Dr Nigel Thomas, dean of the faculty of health sciences at Staffordshire University, said the results were “disappointing” compared to previous years, and that problems with managing placements were partly to blame.

“The reasons for the low scores in nursing can be attributed to a range of factors including changes and challenges in our placement management systems,” he said.

“In addition, nursing courses are based in our Stafford and Shrewsbury campuses, which in the last year have been subject to a significant period of refurbishment,” he added.

The University of Southampton’s dean of health sciences, Professor Mandy Fader, told Nursing Times it had been carrying out work over the past year to understand what parts of the programme students found most challenging, which had led to some improvements in other areas of the survey.

“The faculty is currently undertaking a detailed analysis of this years’ results, and we will continue to work closely with students to address their concerns and ensure that they have the best possible experience of nurse education,” she said.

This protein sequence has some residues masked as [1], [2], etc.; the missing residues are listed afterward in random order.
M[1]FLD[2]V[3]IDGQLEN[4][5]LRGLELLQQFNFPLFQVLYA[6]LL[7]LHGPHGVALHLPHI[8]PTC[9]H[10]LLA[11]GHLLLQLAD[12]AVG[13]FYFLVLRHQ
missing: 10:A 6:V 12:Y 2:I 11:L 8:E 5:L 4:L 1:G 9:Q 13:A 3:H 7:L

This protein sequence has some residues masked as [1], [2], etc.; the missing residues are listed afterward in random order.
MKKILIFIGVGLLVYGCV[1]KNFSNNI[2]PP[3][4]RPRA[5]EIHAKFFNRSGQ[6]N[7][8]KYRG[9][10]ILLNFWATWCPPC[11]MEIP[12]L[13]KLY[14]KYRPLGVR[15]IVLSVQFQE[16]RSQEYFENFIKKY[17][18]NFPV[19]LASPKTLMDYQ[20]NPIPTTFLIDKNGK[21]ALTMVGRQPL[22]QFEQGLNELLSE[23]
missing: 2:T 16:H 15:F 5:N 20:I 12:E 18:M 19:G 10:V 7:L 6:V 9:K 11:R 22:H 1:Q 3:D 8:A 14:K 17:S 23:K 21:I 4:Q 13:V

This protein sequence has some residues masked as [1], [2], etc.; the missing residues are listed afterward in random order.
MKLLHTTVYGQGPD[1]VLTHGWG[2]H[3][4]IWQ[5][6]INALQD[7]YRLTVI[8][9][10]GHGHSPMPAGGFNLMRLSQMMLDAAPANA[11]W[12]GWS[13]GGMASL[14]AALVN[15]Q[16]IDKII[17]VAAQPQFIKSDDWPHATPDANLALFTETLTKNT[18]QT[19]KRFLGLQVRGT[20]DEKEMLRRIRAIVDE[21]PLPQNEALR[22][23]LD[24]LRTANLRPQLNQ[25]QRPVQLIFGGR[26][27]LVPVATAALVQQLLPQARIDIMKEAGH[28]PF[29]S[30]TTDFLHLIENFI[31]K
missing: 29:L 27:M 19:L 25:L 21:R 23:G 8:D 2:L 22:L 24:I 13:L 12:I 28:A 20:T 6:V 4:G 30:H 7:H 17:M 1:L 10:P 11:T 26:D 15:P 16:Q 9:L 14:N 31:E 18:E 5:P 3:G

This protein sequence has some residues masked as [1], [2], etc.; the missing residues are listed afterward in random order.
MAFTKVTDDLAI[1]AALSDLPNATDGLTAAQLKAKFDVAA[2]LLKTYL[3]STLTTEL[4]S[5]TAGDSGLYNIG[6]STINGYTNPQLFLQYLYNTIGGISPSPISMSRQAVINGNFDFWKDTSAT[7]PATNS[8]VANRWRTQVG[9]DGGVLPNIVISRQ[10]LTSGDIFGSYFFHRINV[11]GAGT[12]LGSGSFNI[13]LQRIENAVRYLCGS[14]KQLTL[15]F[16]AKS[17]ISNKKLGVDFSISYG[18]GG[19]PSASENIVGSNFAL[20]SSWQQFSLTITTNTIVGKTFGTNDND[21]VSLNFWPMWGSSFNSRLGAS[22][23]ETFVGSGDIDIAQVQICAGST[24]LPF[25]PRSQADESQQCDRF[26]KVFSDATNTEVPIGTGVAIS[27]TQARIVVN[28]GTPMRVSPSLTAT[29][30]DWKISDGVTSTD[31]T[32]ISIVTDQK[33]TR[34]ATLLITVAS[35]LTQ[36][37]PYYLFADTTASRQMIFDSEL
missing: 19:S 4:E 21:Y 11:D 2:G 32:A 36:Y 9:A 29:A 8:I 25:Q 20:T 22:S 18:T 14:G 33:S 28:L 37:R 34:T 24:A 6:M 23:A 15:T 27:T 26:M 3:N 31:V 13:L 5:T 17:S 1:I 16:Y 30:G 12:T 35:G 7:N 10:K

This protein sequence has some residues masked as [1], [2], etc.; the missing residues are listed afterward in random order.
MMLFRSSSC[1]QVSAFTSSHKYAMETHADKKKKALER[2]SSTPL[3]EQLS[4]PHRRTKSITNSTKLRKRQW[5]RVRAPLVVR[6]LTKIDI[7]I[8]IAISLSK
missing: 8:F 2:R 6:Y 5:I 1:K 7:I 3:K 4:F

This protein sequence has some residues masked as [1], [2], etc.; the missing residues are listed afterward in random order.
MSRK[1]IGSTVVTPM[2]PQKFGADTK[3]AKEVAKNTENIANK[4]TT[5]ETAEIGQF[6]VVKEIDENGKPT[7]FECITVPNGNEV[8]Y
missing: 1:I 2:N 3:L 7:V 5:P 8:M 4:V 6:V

At the University of Suffolk, the head of the department of nursing studies noted it had scored 84% in the previous year.

Following feedback from recent cohorts, the university had “invested in additional teaching resources” and “put in place a range of strategies to enhance the student experience”, said Paul Driscoll-Evans.

Those universities with the best results put their success down to a variety of reasons. These included courses being designed alongside healthcare provider organisations, users and carers, the availability of learning resources such as simulation technology, and structured support systems with tutors.

“University of West London has recently invested over £50m, developing ultramodern campuses”

Charmagne Barnes